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A Perfect Mess

The Unlikely Ascendancy of American Higher Education

A Perfect Mess

The Unlikely Ascendancy of American Higher Education

Read the news about America’s colleges and universities—rising student debt, affirmative action debates, and conflicts between faculty and administrators—and it’s clear that higher education in this country is a total mess. But as David F. Labaree reminds us in this book, it’s always been that way. And that’s exactly why it has become the most successful and sought-after source of learning in the world. Detailing American higher education’s unusual struggle for survival in a free market that never guaranteed its place in society—a fact that seemed to doom it in its early days in the nineteenth century—he tells a lively story of the entrepreneurial spirit that drove American higher education to become the best.
And the best it is: today America’s universities and colleges produce the most scholarship, earn the most Nobel prizes, hold the largest endowments, and attract the most esteemed students and scholars from around the world. But this was not an inevitability. Weakly funded by the state, American schools in their early years had to rely on student tuition and alumni donations in order to survive. This gave them tremendous autonomy to seek out sources of financial support and pursue unconventional opportunities to ensure their success. As Labaree shows, by striving as much as possible to meet social needs and fulfill individual ambitions, they developed a broad base of political and financial support that, grounded by large undergraduate programs, allowed for the most cutting-edge research and advanced graduate study ever conducted. As a result, American higher education eventually managed to combine a unique mix of the populist, the practical, and the elite in a single complex system.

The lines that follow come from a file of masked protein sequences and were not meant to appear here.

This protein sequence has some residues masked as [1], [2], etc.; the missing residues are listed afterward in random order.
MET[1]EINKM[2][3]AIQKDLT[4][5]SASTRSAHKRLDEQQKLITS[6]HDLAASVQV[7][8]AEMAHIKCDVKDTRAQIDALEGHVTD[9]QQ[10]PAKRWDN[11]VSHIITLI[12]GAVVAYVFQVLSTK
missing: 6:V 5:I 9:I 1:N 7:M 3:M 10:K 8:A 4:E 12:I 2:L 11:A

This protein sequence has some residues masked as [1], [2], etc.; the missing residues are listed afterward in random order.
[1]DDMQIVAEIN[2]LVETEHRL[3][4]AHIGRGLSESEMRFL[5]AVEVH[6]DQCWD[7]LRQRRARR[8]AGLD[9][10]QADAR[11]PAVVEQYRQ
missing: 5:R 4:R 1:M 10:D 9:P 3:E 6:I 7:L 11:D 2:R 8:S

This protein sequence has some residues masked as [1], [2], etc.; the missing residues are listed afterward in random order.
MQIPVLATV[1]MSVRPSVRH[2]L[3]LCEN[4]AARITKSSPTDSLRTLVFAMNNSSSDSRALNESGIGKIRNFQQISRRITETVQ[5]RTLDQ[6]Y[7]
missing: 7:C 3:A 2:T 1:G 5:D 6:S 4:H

The answers to today’s problems in higher education are not easy, but as this book shows, they shouldn’t be: no single person or institution can determine higher education’s future. It is something that faculty, administrators, and students—adapting to society’s needs—will determine together, just as they have always done.

240 pages | 1 table | 6 x 9 | © 2017

Education: Education--Economics, Law, Politics, Higher Education

History: American History

Sociology: Formal and Complex Organizations


A Perfect Mess should become a classic, to be put on the same shelf as Frederick Rudolph’s The American College and University: A History (1962), Laurence Veysey’s The Emergence of the American University (1965) and Burton Bledstein’s The Culture of Professionalism: The Middle Class and the Development of Higher Education in America (1976).” 

Times Higher Education

"[A] course in American higher-ed history that you can hold in your hand."

Chronicle of Higher Education

“How did a ragbag of colleges become a towering assemblage of world-class universities? In this deft history, David Labaree tracks the evolution of the US higher-education system, an unwieldy array that nevertheless produced 40% of Nobel laureates between 1901 and 2013. US economic ascendancy, the rise of English as a lingua franca, and postwar research funding all played a part; but the fulcrum was the autonomy and strangely effective ‘anarchic complexity’ of the system itself. As Labaree asks, ‘Why ruin a perfect mess?’”